Group therapy offers participants the opportunity to better understand themselves through their relationships with others. It allows us to compare our own view of ourselves with how others see and experience us. The difference between these perceptions provides the potential for learning and for change. We can discover our “blind spots” that keep us trapped in our familiar self-defeating and self-destructive behaviours. We can also reconnect with the parts of ourselves which addiction has subjugated: creativity, intimacy and the ability to love and be loved. Participation in group therapy has many positive effects for recovery and will be encouraged.
Anyone considering group therapy will want to know what it has to offer and how it can enhance recovery. However, it is not unusual to feel anxious about engaging with group. Trepidation, or even fear, can be viewed as the “normal” response to participating in an activity with the potential for us to feel exposed within a group of strangers. It may be tempting to dismiss group as merely a talking shop for other people’s distress and whilst it may be reasonable to be sceptical, it is worth thinking about what group therapy has to offer the recovering person.
Addiction has a powerfully destructive effect on relationships, changing the way we understand ourselves, the way we relate to others and ultimately, our capacity to experience intimacy. As addiction becomes our most important relationship, our ability to engage with others in an authentic and spontaneous way is curtailed and replaced by an insular and isolated view of our place in the world. We can end up playing out relationships in our head, imagining what others might be thinking and responding to them on that basis. This can leave others feeling confused, rejected and hurt. Ultimately they may become disinterested or rejecting, leaving us feeling isolated and rejected.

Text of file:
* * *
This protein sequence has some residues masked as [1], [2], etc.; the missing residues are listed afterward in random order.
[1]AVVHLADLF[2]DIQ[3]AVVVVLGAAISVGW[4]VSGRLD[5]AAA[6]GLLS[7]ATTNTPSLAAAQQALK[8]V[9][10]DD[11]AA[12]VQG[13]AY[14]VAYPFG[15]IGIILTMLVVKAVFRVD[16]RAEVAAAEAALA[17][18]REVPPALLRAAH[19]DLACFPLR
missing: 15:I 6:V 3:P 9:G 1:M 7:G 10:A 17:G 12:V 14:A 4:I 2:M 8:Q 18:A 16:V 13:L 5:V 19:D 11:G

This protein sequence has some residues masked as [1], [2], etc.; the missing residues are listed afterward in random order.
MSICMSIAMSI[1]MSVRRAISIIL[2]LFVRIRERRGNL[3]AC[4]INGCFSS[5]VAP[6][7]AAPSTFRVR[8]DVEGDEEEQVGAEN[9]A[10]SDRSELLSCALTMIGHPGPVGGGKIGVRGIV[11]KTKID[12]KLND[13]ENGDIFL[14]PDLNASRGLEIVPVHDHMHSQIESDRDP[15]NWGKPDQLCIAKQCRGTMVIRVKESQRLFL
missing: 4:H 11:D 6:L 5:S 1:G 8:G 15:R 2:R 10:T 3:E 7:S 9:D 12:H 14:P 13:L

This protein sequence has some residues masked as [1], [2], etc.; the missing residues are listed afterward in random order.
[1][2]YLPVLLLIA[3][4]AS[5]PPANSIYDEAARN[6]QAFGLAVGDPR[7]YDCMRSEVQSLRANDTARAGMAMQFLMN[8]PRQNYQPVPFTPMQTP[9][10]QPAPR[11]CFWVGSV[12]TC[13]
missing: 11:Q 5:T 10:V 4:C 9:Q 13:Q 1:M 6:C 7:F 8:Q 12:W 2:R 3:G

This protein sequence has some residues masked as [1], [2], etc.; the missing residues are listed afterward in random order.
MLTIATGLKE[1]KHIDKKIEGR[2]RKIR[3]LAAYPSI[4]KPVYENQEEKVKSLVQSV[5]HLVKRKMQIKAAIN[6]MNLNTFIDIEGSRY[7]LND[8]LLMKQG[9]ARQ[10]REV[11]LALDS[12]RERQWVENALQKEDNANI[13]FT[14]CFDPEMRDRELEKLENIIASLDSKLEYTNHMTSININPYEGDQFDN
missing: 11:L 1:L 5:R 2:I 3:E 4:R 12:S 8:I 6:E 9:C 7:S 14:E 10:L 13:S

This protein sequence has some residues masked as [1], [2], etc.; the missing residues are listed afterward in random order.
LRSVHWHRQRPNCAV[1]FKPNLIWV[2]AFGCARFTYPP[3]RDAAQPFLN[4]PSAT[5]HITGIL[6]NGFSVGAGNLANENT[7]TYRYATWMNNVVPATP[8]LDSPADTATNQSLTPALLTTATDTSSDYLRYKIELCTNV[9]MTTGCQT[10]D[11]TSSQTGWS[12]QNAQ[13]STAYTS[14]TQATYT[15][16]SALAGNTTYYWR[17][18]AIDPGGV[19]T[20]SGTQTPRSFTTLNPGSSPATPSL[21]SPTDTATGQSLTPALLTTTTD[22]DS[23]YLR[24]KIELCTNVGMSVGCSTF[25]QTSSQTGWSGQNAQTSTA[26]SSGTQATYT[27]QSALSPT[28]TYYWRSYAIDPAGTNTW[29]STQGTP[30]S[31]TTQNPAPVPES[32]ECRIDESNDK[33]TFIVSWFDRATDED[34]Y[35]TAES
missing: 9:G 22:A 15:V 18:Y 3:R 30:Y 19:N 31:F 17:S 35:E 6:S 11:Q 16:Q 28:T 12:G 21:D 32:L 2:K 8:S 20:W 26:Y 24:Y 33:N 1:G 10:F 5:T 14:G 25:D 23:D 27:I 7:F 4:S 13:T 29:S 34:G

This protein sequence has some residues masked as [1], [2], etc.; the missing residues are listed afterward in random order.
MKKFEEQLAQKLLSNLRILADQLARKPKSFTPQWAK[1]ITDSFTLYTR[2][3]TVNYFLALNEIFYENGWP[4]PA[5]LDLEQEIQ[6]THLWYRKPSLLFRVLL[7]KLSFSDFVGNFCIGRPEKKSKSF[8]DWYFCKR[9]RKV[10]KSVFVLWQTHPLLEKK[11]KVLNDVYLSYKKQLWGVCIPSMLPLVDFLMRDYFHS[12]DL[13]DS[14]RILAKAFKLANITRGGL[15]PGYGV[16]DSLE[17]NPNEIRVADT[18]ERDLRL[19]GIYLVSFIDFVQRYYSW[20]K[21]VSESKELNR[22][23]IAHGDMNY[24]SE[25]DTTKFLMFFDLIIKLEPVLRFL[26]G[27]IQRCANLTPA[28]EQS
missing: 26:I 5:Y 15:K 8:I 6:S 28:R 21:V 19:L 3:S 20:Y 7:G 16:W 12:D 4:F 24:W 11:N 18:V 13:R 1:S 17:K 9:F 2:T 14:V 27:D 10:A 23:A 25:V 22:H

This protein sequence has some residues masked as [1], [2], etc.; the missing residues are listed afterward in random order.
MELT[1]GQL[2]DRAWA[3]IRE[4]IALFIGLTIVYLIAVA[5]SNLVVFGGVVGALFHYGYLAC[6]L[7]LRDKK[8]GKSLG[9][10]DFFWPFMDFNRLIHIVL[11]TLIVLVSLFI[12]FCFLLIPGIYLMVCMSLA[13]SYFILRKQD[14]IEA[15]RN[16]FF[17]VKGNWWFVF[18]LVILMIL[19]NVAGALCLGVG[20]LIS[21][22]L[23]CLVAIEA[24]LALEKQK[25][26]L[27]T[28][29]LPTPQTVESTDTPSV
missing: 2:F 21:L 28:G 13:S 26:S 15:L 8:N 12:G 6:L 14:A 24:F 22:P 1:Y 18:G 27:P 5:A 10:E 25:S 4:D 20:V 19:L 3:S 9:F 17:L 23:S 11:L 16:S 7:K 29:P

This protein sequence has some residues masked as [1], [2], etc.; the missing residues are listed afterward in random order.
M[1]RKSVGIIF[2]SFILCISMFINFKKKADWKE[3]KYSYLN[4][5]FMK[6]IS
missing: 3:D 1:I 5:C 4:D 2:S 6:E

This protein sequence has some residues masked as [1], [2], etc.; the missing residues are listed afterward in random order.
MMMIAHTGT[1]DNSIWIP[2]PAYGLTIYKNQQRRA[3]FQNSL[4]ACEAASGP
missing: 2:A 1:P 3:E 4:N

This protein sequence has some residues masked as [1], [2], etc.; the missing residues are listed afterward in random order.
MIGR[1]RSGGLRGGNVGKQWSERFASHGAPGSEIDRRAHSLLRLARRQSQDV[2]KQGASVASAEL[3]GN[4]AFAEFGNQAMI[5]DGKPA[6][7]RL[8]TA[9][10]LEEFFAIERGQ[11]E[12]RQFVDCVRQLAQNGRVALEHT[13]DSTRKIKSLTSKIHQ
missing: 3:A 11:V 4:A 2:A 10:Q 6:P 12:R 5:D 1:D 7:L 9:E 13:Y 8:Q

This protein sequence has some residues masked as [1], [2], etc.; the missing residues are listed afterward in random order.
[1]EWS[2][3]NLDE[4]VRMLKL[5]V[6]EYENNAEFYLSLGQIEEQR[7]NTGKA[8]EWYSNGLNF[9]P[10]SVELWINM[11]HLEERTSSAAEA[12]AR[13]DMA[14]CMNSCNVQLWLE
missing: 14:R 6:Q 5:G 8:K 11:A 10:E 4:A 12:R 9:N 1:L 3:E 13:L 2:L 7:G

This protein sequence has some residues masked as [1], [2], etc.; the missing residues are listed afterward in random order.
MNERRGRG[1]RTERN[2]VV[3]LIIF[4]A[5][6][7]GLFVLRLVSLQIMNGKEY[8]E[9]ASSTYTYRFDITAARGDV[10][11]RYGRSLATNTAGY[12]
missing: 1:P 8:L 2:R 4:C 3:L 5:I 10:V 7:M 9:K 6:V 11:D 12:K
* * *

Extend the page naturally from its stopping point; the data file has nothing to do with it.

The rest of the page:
Why are relationships important?
We all have a relationship with ourselves, an inner dialogue between different parts or aspects of our self. These can be soothing, encouraging, reassuring and loving but can also be negative, critical, shaming and rejecting.
These internal conversations are shaped by our early experience of relationships. We receive messages from others about who we are and who we should be. The distance between these views can be the source of self-doubt and emotional pain. Feeling that we are somehow not what we should be can become the base from which we relate to others. It can be difficult to maintain healthy relationships from this position.
As addiction is established and our relationships become more dysfunctional, we are more likely to want to hide our perceived inadequacies from others.
We arrive at a place where it may feel too risky to reveal our authentic self and we may attempt to construct a false self, one that we think more acceptable or attractive to others. Over time we may become adept and successful at projecting this false self. However, the more successful we are and the more convincing it is to others, the more we are trapped into maintaining the façade, feeling anxious about being exposed as inadequate, weak or un-loveable.